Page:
Friday, April 24, 2009

2 Days Until Bees Arrive


Apparently, the only thing bees need to start a hive is a home and a bit of sugar water for good measure. If humans provide these, the bees will know exactly what to do when released into the apiary. But does the Bee Team stop at the bare essentials? Of course not.

We want to welcome these Italian bees from Georgia to the greatest city in the world. We've already provided shrubbery and trees for wind protection. We've painted their hive a calming shade of pale yellow and stuck them atop a huge, clean roof with stunning views. But the Bee Team is doting. We want to feed our bees a sweet concoction of nutritious herbs and dried flowers. We want to plant irresistible blossoms filled with delectable nectar only (human) steps away from the hive.
We've been waiting for this day all winter long.

We must prepare.

We met at the Greenmarket at an impressive 9:45 in the morning, (go Team!) hoping to talk to David Graves, an urban beekeeper with a great youtube clip.

We didn't let his absence slow us down. Instead of relying on expert advice for our bee potion,
we'd simply have to use our powers of imagination.

If I were a bee...

..I'd really love this store. However, all the flowers are dried, so it might drive a bee insane searching for fresh nectar.

Some of the ingredients in our Secret Bee Potion:

-Chamomile because the bees like it. Just like us!

-Dandelion because its one of the first blossoms of the spring, and a bee favorite.

-Thyme because it deters mites.

-Stinging Nettle because it contains the same neurotransmitters that are in bee stings.

Upon leaving, Jon’s southern ears picked up a familiar accent and soon we were drowning in an old woman’s rambling tales. She was returning home to New Orleans the following day and couldn’t be more excited. She provided us with a detailed description of the first foods she would taste when she arrived. She talked about waking in the middle of the night to the sight of a bald seamstress with tiny hands manipulating thread so thin it was invisible to the human eye. Her excitement was so intoxicatingly palpable that it was easy to be drawn in, despite the rocky transitions from one tale to the next. Each time we thought she was winding down, we’d wish her bon voyage and turn to the door but she’d spout out some unrelated factoid, as if her ability to retrieve her memories warranted an audience: “I rescued someone’s flip flop that day! She wore a pink gingham frock, and it would’ve been washed out to sea!” We hung on to each word. Maybe she’d concocted some sort of listening potion from the store and was testing it out on us. It worked. Eventually, her stories seemed tinged with wistful nostalgia rather than nostalgic anticipation, and it soon became apparent that she might not be making the trip home at all. Would she really jump on the morning train to New Orleans? Did she have the same conversation with different compassionate strangers yesterday? Would she have the same one tomorrow?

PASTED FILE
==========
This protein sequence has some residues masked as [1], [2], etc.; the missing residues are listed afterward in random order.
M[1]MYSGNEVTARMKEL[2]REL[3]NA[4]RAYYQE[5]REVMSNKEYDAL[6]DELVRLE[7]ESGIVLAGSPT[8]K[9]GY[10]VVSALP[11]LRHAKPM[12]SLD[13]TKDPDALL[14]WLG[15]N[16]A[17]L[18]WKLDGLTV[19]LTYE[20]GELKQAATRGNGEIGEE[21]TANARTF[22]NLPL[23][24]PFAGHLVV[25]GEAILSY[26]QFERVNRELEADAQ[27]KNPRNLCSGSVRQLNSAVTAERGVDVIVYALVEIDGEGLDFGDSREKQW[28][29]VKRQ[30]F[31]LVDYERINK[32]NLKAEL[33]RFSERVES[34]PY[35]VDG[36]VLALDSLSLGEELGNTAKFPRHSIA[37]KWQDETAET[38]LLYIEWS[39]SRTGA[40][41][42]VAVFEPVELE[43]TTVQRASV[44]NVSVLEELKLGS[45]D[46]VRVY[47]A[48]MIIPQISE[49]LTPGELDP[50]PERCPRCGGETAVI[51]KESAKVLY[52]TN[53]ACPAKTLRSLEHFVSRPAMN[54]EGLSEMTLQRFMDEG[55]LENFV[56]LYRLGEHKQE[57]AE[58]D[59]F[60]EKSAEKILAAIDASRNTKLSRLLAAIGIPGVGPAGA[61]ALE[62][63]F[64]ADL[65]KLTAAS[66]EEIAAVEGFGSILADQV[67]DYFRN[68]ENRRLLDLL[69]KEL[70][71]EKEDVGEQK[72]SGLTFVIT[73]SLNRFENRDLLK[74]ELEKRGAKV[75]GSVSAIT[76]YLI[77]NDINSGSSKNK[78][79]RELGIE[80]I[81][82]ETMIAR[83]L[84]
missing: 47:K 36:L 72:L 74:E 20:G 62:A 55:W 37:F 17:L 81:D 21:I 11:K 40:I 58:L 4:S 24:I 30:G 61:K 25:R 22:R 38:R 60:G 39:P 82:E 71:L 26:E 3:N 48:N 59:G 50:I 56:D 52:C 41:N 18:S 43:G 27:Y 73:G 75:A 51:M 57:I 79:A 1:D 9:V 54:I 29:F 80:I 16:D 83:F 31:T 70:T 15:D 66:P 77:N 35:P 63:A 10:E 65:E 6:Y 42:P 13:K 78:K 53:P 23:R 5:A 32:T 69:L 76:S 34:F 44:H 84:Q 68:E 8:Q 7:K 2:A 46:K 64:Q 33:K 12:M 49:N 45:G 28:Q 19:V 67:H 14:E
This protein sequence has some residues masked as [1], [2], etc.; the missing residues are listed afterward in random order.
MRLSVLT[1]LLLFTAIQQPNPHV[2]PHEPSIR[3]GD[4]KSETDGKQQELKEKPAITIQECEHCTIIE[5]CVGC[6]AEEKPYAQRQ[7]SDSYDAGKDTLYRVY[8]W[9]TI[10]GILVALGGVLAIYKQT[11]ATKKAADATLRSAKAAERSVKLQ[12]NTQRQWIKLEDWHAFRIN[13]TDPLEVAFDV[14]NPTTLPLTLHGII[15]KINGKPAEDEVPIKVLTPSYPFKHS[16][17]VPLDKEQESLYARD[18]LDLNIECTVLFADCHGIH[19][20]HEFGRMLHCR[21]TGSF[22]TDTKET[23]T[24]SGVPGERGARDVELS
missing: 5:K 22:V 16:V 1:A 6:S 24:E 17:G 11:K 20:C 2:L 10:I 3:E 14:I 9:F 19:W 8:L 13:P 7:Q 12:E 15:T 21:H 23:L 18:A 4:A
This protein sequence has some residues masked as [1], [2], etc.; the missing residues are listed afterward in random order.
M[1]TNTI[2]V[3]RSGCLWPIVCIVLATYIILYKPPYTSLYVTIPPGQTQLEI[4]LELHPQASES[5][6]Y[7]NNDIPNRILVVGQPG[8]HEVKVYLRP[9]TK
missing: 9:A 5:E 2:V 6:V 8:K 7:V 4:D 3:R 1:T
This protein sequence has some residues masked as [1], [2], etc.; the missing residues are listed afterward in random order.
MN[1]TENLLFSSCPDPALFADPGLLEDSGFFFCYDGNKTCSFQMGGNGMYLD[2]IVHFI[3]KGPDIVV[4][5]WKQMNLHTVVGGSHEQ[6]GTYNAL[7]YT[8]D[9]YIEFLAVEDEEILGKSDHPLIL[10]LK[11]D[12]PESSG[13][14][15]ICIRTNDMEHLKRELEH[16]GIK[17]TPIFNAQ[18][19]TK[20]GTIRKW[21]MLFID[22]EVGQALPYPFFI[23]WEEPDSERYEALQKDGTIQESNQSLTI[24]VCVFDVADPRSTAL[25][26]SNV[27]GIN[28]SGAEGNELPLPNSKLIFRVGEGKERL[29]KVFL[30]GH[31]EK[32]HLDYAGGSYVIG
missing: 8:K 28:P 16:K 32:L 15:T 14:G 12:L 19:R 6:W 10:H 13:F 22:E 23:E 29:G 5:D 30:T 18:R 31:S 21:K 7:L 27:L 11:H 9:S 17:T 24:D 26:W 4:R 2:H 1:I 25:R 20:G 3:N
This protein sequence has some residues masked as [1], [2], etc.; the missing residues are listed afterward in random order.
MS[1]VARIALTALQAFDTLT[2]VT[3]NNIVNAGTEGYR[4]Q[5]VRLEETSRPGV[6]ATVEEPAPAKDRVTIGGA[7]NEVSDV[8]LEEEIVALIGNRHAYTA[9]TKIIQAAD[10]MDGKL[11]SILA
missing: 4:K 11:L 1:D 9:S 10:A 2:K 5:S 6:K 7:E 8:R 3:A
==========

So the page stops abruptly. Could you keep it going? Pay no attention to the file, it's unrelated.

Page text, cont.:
We decided to believe she was bound for the Big Easy in the morning. This was no day for skepticism.

We didn't find any nettle, even after calling various farms. But we found everything else that we wanted, and Potion Master Jon whipped up a delicious herbal bee tea medley.

With a skip in our step, we headed back to Union Square. Our journey, however, was far from over. In a single day, we created a recipe and collected the requisite ingredients for a nourishing bee juice, talked to at least 3 engrossing people, crossed state lines not once but twice, and bought lots of beautiful flowering plants for our bee garden.

It was one of those rare days that really feels like spring, and not at all like it's neighbors: it is warm enough for colorful things to grow, but cold enough to limit them. The trees are prepubescent, with bright, nubile leaves. Some of them look embarrassed. Repeating tuplips, daffodils, pansies. Pointed, pink, phallic Magnolia buds. Pink, white, and pink-and-white cherry trees. These are the early spring warriors. Their blooms will wither once the heat comes, just as the rest start coming alive. I appreciate their bravery; by bountiful July they'll be a distant memory, like Po Boy sandwiches and riverboats to the woman in the store. But they'll come back again, the first signals that seasons do, in fact, exist in New York. And everyone will start saying, "I think I need the winter to appreciate the spring," when back in February they were the ones planning a move to New Orleans. Anyway, I hope the bees like NYC. Who wouldn't? The city is certainly their orchard:




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